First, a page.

Even the Villains Month issue is by turns chilling and dull. That the Cyborg carries out his creator Brainiac's instruction to find "perfection" by challenging aliens to moral quandaries is puzzling; after two or three scenes of the Cyborg spouting, "Who is worthy of perfection?" it also gets repetitive. This doesn't discount the powerful horror of the scene, for instance, where the Cyborg goads one brother to kill another, but in reading this dense, text-heavy issue, I found myself flipping ahead to see when it would be over. Further, the final fate of Supergirl Kara Zor-El's parents that Nelson depicts here doesn't match what Johnson set up earlier; I don't mind different writers doing their own thing, but the change without explanation is another dissonant note in this issue.
At the end of Supergirl Vol. 3: Sanctuary, my biggest hesitation about the switch from Johnson to Nelson was the kind of Hitchhiker's Guide to the Galaxy-esque humor that seemed to imbue Nelson's work -- fine in its own place, and the Supergirl issue was even funny, but I wasn't sure "funny" was the right way to go for this title. Fortunately, this doesn't turn out to be a problem; Supergirl's got some funny banter but it never errs to the ridiculous. At the same time, Nelson sometimes loses Supergirl's voice, as when she says, "I don't listen to sanctimonious poseurs like you, Superman," a mouthful from anyone but especially from a teenager, or when she waxes poetic toward the end: "Fists with the mass of moons, legs that burn with the heat of suns! ... I will not stop until I have forged you a world of misery!" Nelson also has Supergirl take to calling the Cyborg Superman "Cy," which is teenager-y but weirdly flip in reference to a cybernetic monster that's intent on killing her.
Ultimately the best parts of the book are the Supergirl and Superman "Krypton Returns" issues. Supergirl has perhaps the strongest character arc of that story, appearing both as her past and present selves; young Kara strikes up a friendship with Superboy, whom she'd later disparage when they meet for the "first" time, while present-Kara leads a clone army for whom she used to hold equal prejudice. The New 52 Super-family didn't get along to begin with, to put it mildly, but Lobdell's purpose with "Krypton Returns" seems to be to bring them together; we see this mostly clearly in Supergirl's changing attitudes toward both Superboy and Superman. The Supergirl issue also includes a fairly gripping battle fought against one opponent, H'el, across two timeframes.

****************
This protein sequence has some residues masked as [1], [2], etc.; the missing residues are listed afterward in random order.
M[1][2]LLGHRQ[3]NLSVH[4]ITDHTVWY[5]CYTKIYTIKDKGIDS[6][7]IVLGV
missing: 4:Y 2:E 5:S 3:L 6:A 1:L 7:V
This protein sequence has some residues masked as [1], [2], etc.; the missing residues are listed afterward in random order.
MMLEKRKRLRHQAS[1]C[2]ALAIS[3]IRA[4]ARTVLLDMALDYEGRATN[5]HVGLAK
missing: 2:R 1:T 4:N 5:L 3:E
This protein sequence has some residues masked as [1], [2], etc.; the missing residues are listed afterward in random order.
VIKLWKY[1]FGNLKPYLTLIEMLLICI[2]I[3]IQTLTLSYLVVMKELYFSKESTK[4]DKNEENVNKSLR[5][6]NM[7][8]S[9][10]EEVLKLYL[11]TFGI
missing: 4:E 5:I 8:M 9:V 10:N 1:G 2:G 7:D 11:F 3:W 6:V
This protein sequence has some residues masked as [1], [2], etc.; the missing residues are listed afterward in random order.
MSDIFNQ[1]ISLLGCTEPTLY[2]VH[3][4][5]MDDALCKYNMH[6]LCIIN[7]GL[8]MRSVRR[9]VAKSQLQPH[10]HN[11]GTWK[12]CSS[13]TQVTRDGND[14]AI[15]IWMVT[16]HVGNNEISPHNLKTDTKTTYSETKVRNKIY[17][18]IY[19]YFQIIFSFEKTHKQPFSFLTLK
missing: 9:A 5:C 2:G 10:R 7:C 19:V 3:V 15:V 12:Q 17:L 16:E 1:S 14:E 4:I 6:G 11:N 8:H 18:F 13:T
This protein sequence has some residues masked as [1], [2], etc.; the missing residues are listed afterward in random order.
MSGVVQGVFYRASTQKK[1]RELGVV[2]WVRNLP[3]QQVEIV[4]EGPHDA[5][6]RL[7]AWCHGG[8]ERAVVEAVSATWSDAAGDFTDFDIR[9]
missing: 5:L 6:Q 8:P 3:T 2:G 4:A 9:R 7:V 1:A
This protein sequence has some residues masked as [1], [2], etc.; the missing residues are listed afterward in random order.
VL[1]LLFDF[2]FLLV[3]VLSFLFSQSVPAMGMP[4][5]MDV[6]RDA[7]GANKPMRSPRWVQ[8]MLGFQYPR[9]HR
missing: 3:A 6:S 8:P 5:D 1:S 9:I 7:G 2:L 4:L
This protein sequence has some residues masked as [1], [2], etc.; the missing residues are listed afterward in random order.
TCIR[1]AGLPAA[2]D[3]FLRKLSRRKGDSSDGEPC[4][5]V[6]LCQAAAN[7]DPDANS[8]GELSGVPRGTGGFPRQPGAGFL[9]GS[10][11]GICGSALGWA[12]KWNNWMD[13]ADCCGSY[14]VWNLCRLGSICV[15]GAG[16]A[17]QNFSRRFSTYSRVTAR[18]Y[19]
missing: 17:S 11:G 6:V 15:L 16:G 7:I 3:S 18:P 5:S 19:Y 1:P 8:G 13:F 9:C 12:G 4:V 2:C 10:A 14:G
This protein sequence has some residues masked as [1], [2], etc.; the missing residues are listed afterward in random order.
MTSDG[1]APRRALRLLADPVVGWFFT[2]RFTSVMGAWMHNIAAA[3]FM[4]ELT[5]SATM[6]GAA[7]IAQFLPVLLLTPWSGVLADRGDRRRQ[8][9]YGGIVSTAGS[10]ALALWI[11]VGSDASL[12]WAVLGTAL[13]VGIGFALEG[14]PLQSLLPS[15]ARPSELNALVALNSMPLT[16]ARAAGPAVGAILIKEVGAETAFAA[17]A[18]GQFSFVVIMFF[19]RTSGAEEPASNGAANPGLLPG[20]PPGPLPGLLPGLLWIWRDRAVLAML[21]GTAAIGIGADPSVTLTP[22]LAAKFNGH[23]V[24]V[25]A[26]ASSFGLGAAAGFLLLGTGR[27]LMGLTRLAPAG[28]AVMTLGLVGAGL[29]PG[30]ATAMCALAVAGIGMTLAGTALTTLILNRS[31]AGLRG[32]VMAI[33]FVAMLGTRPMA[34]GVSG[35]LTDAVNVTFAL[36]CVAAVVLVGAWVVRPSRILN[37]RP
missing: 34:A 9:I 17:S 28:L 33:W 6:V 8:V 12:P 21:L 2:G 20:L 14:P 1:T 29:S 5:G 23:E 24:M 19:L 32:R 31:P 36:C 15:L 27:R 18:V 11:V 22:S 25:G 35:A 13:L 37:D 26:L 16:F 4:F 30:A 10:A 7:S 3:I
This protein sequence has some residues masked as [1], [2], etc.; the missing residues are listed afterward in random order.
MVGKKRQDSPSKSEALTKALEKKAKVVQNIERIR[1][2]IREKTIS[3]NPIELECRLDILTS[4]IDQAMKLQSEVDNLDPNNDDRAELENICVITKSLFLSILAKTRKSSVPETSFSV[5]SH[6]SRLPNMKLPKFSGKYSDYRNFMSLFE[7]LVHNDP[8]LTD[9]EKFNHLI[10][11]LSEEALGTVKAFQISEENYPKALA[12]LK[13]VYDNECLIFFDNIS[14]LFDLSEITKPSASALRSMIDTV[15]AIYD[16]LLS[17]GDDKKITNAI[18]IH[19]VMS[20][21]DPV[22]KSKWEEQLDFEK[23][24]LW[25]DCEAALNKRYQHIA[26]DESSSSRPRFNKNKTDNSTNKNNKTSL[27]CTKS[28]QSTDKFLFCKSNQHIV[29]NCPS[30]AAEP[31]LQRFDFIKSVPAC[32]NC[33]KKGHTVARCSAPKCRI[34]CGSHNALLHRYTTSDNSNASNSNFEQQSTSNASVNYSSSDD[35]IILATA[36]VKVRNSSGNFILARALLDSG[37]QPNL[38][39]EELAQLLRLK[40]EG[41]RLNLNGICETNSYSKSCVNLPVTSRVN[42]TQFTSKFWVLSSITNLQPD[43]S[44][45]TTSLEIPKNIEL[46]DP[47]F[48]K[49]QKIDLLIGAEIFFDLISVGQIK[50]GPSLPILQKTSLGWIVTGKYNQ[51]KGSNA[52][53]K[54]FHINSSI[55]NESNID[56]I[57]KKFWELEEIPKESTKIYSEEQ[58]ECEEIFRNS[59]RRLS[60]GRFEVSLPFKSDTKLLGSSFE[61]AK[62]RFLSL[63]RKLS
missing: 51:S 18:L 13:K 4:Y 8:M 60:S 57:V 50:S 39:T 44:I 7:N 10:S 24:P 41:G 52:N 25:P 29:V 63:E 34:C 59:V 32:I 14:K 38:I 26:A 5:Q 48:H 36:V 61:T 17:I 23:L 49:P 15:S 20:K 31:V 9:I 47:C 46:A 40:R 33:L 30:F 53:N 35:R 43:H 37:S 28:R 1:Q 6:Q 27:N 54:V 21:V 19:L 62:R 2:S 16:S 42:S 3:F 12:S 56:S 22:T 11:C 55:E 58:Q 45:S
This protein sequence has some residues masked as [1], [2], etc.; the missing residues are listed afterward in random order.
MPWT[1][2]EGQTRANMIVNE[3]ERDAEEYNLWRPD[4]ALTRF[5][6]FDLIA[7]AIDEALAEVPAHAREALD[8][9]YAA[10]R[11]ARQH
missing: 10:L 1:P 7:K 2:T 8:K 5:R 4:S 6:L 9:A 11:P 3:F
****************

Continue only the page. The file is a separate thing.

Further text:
In all, however, I can't see Superboy Vol. 3: Blood and Steel nor Supergirl Vol. 4: Out of the Past having mainstream or popular appeal, and that's troublesome for the immediate spin-offs of one of DC's most prominent properties. Between Cyborg Superman and "Krypton Returns"'s Eradicator, the writers have this long-time reader paying attention, but even the best villains can't save a story without strong plot or character work. The Supergirl title has a few volumes more to go and then it'll be cancelled before Convergence; again, my hope is that once we have Supergirl on TV and Superman in theaters, things will begin to turn around for this property.
[Includes original covers]
Later this week, Batman/Superman Vol. 3: Second Chance.